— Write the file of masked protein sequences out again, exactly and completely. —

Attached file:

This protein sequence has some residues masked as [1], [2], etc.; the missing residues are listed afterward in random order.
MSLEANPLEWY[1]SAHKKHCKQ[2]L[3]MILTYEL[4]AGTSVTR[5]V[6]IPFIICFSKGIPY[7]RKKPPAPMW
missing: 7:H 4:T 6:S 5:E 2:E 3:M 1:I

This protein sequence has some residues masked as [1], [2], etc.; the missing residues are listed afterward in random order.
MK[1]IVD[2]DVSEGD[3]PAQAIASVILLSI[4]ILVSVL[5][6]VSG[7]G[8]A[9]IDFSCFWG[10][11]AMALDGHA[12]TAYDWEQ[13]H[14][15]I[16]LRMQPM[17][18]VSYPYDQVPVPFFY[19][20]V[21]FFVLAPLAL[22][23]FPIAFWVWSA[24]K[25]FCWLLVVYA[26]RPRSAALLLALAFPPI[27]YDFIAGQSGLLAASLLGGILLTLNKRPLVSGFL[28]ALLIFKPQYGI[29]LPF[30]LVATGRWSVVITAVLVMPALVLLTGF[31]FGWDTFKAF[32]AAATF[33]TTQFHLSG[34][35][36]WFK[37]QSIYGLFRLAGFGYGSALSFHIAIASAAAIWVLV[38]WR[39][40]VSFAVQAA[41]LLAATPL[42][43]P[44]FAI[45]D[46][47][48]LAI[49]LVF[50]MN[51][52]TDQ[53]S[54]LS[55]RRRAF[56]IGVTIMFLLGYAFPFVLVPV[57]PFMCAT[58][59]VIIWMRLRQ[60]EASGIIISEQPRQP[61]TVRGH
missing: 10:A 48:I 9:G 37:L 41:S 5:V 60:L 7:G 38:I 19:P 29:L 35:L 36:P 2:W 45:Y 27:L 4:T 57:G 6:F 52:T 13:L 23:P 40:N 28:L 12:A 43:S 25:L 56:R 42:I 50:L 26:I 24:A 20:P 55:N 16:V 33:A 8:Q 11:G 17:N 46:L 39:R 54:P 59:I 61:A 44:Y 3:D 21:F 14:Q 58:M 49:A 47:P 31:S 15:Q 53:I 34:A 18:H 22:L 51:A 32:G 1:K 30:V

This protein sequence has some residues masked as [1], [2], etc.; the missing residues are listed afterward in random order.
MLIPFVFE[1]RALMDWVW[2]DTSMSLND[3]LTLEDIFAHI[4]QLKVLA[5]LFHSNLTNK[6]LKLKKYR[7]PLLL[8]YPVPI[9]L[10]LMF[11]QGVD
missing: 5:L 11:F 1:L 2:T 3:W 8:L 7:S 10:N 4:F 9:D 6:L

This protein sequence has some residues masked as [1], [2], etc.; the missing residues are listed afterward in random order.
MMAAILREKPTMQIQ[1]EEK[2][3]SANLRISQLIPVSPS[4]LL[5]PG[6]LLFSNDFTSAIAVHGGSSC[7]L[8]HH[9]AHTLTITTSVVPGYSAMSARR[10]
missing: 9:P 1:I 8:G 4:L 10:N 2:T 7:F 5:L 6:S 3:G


This protein sequence has some residues masked as [1], [2], etc.; the missing residues are listed afterward in random order.
MSLEANPLEWY[1]SAHKKHCKQ[2]L[3]MILTYEL[4]AGTSVTR[5]V[6]IPFIICFSKGIPY[7]RKKPPAPMW
missing: 7:H 4:T 6:S 5:E 2:E 3:M 1:I

This protein sequence has some residues masked as [1], [2], etc.; the missing residues are listed afterward in random order.
MK[1]IVD[2]DVSEGD[3]PAQAIASVILLSI[4]ILVSVL[5][6]VSG[7]G[8]A[9]IDFSCFWG[10][11]AMALDGHA[12]TAYDWEQ[13]H[14][15]I[16]LRMQPM[17][18]VSYPYDQVPVPFFY[19][20]V[21]FFVLAPLAL[22][23]FPIAFWVWSA[24]K[25]FCWLLVVYA[26]RPRSAALLLALAFPPI[27]YDFIAGQSGLLAASLLGGILLTLNKRPLVSGFL[28]ALLIFKPQYGI[29]LPF[30]LVATGRWSVVITAVLVMPALVLLTGF[31]FGWDTFKAF[32]AAATF[33]TTQFHLSG[34][35][36]WFK[37]QSIYGLFRLAGFGYGSALSFHIAIASAAAIWVLV[38]WR[39][40]VSFAVQAA[41]LLAATPL[42][43]P[44]FAI[45]D[46][47][48]LAI[49]LVF[50]MN[51][52]TDQ[53]S[54]LS[55]RRRAF[56]IGVTIMFLLGYAFPFVLVPV[57]PFMCAT[58][59]VIIWMRLRQ[60]EASGIIISEQPRQP[61]TVRGH
missing: 10:A 48:I 9:G 37:L 41:S 5:V 60:L 7:G 38:I 19:P 29:L 35:L 36:P 2:W 45:Y 27:L 4:T 57:G 6:F 52:T 13:L 23:P 40:N 28:L 12:A 43:S 25:L 56:R 42:I 50:L 26:I 24:A 20:P 55:N 16:V 33:A 8:Q 11:G 17:N 46:L 39:R 54:P 59:I 61:A 44:Y 3:D 21:F 14:Q 58:M 49:A 47:P 31:S 15:Q 53:I 34:A 18:H 22:L 51:A 32:G 1:K 30:V

This protein sequence has some residues masked as [1], [2], etc.; the missing residues are listed afterward in random order.
MLIPFVFE[1]RALMDWVW[2]DTSMSLND[3]LTLEDIFAHI[4]QLKVLA[5]LFHSNLTNK[6]LKLKKYR[7]PLLL[8]YPVPI[9]L[10]LMF[11]QGVD
missing: 5:L 11:F 1:L 2:T 3:W 8:L 7:S 10:N 4:F 9:D 6:L

This protein sequence has some residues masked as [1], [2], etc.; the missing residues are listed afterward in random order.
MMAAILREKPTMQIQ[1]EEK[2][3]SANLRISQLIPVSPS[4]LL[5]PG[6]LLFSNDFTSAIAVHGGSSC[7]L[8]HH[9]AHTLTITTSVVPGYSAMSARR[10]
missing: 9:P 1:I 8:G 4:L 10:N 2:T 7:F 5:L 6:S 3:G